In our first LCD round-up of the year, we put four monitors thorough our benchmark suite and find some surprising results. Even if you're an enthusiast with cash to spare, paying more doesn't guarantee a better display. Our tests explain why.
As a TN-based display, Dell’s S2330MX pleasantly surprises us with great color production, even besting the more recognizable U2412M. It still suffers from some of the issues inherent to inexpensive TN-based monitors, though. Uniformity isn’t great, and the viewing angles are rather forgettable. Plus, if you don't plan to calibrate your display, you’ll experience a significant amount of color shift because the default color profiles aren’t anywhere near what we consider accurate.
If you're on a budget, it’s hard to beat the Acer S231HL Bid’s $150 price tag. While color production and contrast are poor, input lag is very low. For $30 more, though, the S2330MX does seem like a better purchase for $180. Unfortunately, that also means stepping down from Acer's impressive three-year warranty coverage to Dell's one-year guarantee.
Meanwhile, LG’s IPS236V and Samsung’s S23A550H tie somewhere in the middle for color production. We weren't expecting that since the former employs an IPS panel, while the latter is TN-based. But the IPS236V uses an older variant of the technology known as S-IPS, which can't deliver the same impressive results as H-IPS or p-IPS panels.
Color production aside, the S23A550H is probably the best-looking TN-based display. It boasts decent uniformity and the best viewing angles of the three competing screens employing similar panel technology. Kudos to Samsung for combating weaknesses we might have expected.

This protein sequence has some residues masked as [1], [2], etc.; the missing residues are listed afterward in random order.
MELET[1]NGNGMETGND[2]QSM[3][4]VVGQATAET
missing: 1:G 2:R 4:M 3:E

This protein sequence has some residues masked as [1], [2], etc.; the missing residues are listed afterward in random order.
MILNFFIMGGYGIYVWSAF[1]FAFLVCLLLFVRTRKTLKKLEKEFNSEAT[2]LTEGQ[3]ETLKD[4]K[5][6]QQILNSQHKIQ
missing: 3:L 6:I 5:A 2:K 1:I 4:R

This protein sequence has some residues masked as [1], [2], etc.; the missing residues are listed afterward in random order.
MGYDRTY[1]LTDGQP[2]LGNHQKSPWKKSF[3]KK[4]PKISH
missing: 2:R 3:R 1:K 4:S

On the other hand, LG's IPS236V exhibits traits common to IPS panels: great viewing angles and poor contrast. The inability to produce deep blacks is a particular annoyance to multimedia buffs because the blacks appear as dark grays.
In the end, Samsung and LG demonstrate different strengths. We’ve seen both monitors hover around $200 thanks to special sale prices. But, on a regular day, the IPS236V costs $250 as a result of the premium tied to its IPS panel. As we stated earlier, paying more doesn't always mean getting more, which is why you consider your needs carefully before heading to the checkout counter.
- Four-Way 23" LCD Round-Up
- Acer S231HL Bid, Dell S2330MX, LG IPS236V, And Samsung S23A550H
- Benchmark Methodology And Test Setup
- Out Of Box Performance: Maximum And Minimum Brightness
- Calibrated Performance: Brightness And Contrast Ratio
- Calibrated Performance: Color Accuracy And Gamut
- Black/White Uniformity And Viewing Angles
- Power Consumption
- Response Time, Input Lag, And Final Words
- 23” LCD Round-Up: Mixed Results